A consequence of Python's 'computer science' nature
Here is a thesis: Python being a very 'computer science' language is a good part of the polarized reactions it often gets.
The necessary flipside of being regular and predictable is that Python is also rigid and what I will call 'solid': it is not just rigid in separate, independent pieces, it is rigid all through, which comes naturally from the rigorous expansion of its core concepts through the language (and from how they tend to interlock).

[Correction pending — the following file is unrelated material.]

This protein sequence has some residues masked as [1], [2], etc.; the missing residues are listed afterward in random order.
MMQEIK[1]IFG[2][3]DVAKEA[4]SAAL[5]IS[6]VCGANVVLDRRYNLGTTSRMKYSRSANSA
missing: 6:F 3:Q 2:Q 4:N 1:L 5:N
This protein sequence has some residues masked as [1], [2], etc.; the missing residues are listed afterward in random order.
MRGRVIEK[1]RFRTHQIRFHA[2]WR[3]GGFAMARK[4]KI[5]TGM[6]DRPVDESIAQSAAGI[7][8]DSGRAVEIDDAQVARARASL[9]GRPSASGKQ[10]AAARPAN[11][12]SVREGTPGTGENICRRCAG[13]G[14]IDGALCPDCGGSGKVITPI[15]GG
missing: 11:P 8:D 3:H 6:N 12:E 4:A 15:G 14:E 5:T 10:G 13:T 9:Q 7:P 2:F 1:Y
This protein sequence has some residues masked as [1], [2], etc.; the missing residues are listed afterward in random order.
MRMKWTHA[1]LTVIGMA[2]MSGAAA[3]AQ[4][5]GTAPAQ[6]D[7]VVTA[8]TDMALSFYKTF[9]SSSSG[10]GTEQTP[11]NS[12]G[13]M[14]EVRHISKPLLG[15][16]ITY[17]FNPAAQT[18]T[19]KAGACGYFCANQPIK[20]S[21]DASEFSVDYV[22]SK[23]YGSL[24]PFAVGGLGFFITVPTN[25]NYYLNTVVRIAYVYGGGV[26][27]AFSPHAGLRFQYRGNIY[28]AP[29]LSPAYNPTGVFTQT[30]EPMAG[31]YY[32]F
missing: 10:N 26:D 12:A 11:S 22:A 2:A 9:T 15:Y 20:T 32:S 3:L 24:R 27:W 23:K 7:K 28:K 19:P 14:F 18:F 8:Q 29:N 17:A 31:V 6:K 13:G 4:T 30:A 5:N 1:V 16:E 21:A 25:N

If the core concepts resonate with you, then the solid uniformity means that you will probably like a whole lot of Python. However, if the core does not click with you, then that very uniformity means that there is very little or nothing to interest you, nothing that feels right to you. This is unlike what happens with more flowing and flexible languages, ones with a lot of idioms and approaches mixed together, where you may dislike most of the whole but find bits that are in your style anyways.
(I think of Perl as an example of a flowing, flexible language; for example, you can write Perl code in all sorts of equally idiomatic ways, and two people can have very different styles of Perl code.)